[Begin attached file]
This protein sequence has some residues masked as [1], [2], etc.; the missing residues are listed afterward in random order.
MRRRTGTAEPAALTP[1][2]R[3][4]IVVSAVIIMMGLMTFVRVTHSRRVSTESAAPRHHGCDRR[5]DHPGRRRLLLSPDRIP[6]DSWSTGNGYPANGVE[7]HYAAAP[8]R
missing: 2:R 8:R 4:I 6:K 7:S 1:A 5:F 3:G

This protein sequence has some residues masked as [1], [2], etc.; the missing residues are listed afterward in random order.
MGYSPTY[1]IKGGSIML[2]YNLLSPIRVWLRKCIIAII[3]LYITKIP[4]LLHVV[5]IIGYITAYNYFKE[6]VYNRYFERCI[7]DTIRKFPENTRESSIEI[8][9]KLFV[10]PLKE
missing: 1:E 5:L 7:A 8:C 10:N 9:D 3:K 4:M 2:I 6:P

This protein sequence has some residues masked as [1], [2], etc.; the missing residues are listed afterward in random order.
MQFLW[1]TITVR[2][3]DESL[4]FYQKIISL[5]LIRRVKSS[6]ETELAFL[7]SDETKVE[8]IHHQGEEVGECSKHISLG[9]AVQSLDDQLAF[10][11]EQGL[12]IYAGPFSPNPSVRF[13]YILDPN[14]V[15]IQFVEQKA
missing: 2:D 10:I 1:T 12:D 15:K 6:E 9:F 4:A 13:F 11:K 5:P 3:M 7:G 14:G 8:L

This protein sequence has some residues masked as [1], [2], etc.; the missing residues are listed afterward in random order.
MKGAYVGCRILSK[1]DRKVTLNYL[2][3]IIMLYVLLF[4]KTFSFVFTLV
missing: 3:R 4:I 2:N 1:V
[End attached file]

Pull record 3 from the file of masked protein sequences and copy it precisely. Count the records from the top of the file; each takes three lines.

This protein sequence has some residues masked as [1], [2], etc.; the missing residues are listed afterward in random order.
MQFLW[1]TITVR[2][3]DESL[4]FYQKIISL[5]LIRRVKSS[6]ETELAFL[7]SDETKVE[8]IHHQGEEVGECSKHISLG[9]AVQSLDDQLAF[10][11]EQGL[12]IYAGPFSPNPSVRF[13]YILDPN[14]V[15]IQFVEQKA
missing: 2:D 10:I 1:T 12:D 15:K 6:E 9:F 4:A 13:F 11:K 5:P 3:M 7:G 14:G 8:L